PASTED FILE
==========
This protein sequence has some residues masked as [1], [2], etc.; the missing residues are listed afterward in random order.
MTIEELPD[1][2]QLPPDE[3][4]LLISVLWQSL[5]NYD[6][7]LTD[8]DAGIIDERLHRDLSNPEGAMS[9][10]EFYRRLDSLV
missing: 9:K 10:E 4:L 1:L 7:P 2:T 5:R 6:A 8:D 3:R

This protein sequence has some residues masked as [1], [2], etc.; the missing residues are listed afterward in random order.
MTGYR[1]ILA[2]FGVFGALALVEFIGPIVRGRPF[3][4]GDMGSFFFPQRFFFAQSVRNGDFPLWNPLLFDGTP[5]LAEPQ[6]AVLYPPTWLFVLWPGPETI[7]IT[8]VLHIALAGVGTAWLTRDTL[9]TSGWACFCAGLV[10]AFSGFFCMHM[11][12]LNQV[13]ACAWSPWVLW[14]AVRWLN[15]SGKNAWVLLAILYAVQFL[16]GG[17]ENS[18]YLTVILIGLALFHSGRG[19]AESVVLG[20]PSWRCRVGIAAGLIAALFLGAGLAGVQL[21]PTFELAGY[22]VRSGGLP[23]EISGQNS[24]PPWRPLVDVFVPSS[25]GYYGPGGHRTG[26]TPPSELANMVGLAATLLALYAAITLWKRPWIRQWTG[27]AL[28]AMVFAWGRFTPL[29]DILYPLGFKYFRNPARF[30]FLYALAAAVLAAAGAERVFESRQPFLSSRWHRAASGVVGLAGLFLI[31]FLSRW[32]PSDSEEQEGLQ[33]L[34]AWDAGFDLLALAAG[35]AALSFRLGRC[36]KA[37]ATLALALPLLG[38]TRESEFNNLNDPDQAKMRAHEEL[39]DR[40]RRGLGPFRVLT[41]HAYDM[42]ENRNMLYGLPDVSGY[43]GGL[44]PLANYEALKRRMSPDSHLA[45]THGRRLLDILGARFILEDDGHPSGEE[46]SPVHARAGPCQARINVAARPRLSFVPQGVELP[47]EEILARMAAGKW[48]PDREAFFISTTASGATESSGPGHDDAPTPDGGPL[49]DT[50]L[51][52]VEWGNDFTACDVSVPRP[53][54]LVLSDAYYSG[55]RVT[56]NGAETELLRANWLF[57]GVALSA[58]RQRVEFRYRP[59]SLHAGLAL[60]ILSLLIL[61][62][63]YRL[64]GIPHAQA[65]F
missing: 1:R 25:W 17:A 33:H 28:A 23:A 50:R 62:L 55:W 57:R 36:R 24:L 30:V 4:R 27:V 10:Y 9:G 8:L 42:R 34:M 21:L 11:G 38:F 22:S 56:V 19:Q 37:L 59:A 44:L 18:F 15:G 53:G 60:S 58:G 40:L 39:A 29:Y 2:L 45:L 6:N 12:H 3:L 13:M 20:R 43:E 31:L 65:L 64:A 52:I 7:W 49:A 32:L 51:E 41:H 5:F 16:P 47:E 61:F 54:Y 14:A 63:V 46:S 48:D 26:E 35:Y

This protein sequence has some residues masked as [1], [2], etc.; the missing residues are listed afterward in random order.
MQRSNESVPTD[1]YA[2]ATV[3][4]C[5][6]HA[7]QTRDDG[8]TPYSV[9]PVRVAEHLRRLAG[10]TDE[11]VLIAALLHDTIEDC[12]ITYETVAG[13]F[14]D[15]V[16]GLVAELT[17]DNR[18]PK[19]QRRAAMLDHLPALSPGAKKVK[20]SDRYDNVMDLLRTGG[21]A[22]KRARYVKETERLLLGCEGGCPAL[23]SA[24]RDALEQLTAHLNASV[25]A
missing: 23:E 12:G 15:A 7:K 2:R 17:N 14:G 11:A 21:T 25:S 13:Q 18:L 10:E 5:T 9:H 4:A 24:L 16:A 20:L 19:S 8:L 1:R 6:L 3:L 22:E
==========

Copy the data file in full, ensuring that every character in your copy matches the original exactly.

This protein sequence has some residues masked as [1], [2], etc.; the missing residues are listed afterward in random order.
MTIEELPD[1][2]QLPPDE[3][4]LLISVLWQSL[5]NYD[6][7]LTD[8]DAGIIDERLHRDLSNPEGAMS[9][10]EFYRRLDSLV
missing: 9:K 10:E 4:L 1:L 7:P 2:T 5:R 6:A 8:D 3:R

This protein sequence has some residues masked as [1], [2], etc.; the missing residues are listed afterward in random order.
MTGYR[1]ILA[2]FGVFGALALVEFIGPIVRGRPF[3][4]GDMGSFFFPQRFFFAQSVRNGDFPLWNPLLFDGTP[5]LAEPQ[6]AVLYPPTWLFVLWPGPETI[7]IT[8]VLHIALAGVGTAWLTRDTL[9]TSGWACFCAGLV[10]AFSGFFCMHM[11][12]LNQV[13]ACAWSPWVLW[14]AVRWLN[15]SGKNAWVLLAILYAVQFL[16]GG[17]ENS[18]YLTVILIGLALFHSGRG[19]AESVVLG[20]PSWRCRVGIAAGLIAALFLGAGLAGVQL[21]PTFELAGY[22]VRSGGLP[23]EISGQNS[24]PPWRPLVDVFVPSS[25]GYYGPGGHRTG[26]TPPSELANMVGLAATLLALYAAITLWKRPWIRQWTG[27]AL[28]AMVFAWGRFTPL[29]DILYPLGFKYFRNPARF[30]FLYALAAAVLAAAGAERVFESRQPFLSSRWHRAASGVVGLAGLFLI[31]FLSRW[32]PSDSEEQEGLQ[33]L[34]AWDAGFDLLALAAG[35]AALSFRLGRC[36]KA[37]ATLALALPLLG[38]TRESEFNNLNDPDQAKMRAHEEL[39]DR[40]RRGLGPFRVLT[41]HAYDM[42]ENRNMLYGLPDVSGY[43]GGL[44]PLANYEALKRRMSPDSHLA[45]THGRRLLDILGARFILEDDGHPSGEE[46]SPVHARAGPCQARINVAARPRLSFVPQGVELP[47]EEILARMAAGKW[48]PDREAFFISTTASGATESSGPGHDDAPTPDGGPL[49]DT[50]L[51][52]VEWGNDFTACDVSVPRP[53][54]LVLSDAYYSG[55]RVT[56]NGAETELLRANWLF[57]GVALSA[58]RQRVEFRYRP[59]SLHAGLAL[60]ILSLLIL[61][62][63]YRL[64]GIPHAQA[65]F
missing: 1:R 25:W 17:A 33:H 28:A 23:A 50:R 62:L 55:W 57:R 36:R 24:L 30:V 4:R 27:V 10:Y 9:G 8:L 42:R 34:M 21:L 11:G 38:F 22:S 56:V 19:Q 37:L 59:A 44:L 18:F 15:G 53:G 60:S 58:G 40:L 39:A 29:Y 2:L 45:L 6:N 12:H 3:L 13:M 20:R 43:E 31:L 65:L 64:A 52:I 7:W 49:A 32:L 51:E 41:H 5:F 16:P 47:E 61:F 54:Y 14:A 63:V 46:S 48:D 26:E 35:Y

This protein sequence has some residues masked as [1], [2], etc.; the missing residues are listed afterward in random order.
MQRSNESVPTD[1]YA[2]ATV[3][4]C[5][6]HA[7]QTRDDG[8]TPYSV[9]PVRVAEHLRRLAG[10]TDE[11]VLIAALLHDTIEDC[12]ITYETVAG[13]F[14]D[15]V[16]GLVAELT[17]DNR[18]PK[19]QRRAAMLDHLPALSPGAKKVK[20]SDRYDNVMDLLRTGG[21]A[22]KRARYVKETERLLLGCEGGCPAL[23]SA[24]RDALEQLTAHLNASV[25]A
missing: 23:E 12:G 15:A 7:K 2:R 17:N 14:G 11:A 21:T 25:S 13:Q 18:L 10:E 5:T 9:H 4:A 24:L 16:A 20:L 19:S 8:L 1:R 6:L 3:L 22:E